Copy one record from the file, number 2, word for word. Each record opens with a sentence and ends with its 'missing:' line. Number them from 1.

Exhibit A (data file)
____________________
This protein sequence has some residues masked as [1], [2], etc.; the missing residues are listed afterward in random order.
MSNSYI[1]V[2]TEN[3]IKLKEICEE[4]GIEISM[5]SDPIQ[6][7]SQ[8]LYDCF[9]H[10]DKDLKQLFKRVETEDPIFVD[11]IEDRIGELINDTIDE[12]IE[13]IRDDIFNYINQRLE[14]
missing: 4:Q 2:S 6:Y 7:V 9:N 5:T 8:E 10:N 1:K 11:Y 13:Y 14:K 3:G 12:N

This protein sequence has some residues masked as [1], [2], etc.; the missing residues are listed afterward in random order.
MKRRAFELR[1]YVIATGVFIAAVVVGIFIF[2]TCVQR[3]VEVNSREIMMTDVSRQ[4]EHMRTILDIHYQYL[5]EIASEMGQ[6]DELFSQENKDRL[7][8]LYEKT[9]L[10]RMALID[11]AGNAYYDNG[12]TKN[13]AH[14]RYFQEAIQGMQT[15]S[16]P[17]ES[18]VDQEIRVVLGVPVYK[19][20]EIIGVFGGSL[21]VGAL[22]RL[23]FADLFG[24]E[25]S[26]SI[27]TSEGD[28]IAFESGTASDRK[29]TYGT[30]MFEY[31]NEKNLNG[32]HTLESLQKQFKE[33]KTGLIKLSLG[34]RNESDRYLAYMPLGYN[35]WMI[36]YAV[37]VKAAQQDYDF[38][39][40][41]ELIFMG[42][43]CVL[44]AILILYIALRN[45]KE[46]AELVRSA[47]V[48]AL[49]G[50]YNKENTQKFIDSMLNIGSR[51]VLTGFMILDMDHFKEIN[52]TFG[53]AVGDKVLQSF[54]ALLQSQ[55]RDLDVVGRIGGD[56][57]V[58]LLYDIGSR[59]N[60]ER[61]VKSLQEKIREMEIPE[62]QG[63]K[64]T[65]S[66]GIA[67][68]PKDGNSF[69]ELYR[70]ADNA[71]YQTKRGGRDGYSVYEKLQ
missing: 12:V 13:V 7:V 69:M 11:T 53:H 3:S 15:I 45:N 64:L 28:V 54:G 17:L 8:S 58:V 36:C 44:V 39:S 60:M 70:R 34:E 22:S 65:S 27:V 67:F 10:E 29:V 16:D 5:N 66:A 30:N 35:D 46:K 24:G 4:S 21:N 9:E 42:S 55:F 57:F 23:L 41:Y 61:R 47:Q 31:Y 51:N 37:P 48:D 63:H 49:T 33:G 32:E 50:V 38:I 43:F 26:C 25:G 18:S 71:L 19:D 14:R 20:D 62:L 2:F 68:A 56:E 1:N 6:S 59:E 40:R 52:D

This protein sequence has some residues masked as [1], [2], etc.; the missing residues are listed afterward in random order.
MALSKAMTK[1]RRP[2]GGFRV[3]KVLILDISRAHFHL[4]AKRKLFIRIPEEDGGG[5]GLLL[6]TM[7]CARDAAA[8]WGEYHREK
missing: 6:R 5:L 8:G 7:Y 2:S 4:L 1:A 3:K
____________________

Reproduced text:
This protein sequence has some residues masked as [1], [2], etc.; the missing residues are listed afterward in random order.
MKRRAFELR[1]YVIATGVFIAAVVVGIFIF[2]TCVQR[3]VEVNSREIMMTDVSRQ[4]EHMRTILDIHYQYL[5]EIASEMGQ[6]DELFSQENKDRL[7][8]LYEKT[9]L[10]RMALID[11]AGNAYYDNG[12]TKN[13]AH[14]RYFQEAIQGMQT[15]S[16]P[17]ES[18]VDQEIRVVLGVPVYK[19][20]EIIGVFGGSL[21]VGAL[22]RL[23]FADLFG[24]E[25]S[26]SI[27]TSEGD[28]IAFESGTASDRK[29]TYGT[30]MFEY[31]NEKNLNG[32]HTLESLQKQFKE[33]KTGLIKLSLG[34]RNESDRYLAYMPLGYN[35]WMI[36]YAV[37]VKAAQQDYDF[38][39][40][41]ELIFMG[42][43]CVL[44]AILILYIALRN[45]KE[46]AELVRSA[47]V[48]AL[49]G[50]YNKENTQKFIDSMLNIGSR[51]VLTGFMILDMDHFKEIN[52]TFG[53]AVGDKVLQSF[54]ALLQSQ[55]RDLDVVGRIGGD[56][57]V[58]LLYDIGSR[59]N[60]ER[61]VKSLQEKIREMEIPE[62]QG[63]K[64]T[65]S[66]GIA[67][68]PKDGNSF[69]ELYR[70]ADNA[71]YQTKRGGRDGYSVYEKLQ
missing: 12:V 13:V 7:V 69:M 11:T 53:H 3:S 15:I 45:N 64:L 28:V 54:G 17:L 8:S 58:V 36:C 44:V 39:S 60:M 70:R 34:E 22:S 65:S 27:V 67:F 10:E 29:V 16:D 5:N 66:A 30:N 35:D 46:K 24:G 4:S 21:N 9:E 42:S 55:F 57:F 23:L 41:Y 61:R 47:Q 31:Y 51:N 37:P 48:D 63:H 49:T 33:G 32:E 50:V 38:I 43:F 26:C 25:G 18:S 71:L 19:D 14:R 20:D 62:L 2:F 68:A 56:E 1:N 6:S 59:E 40:R 52:D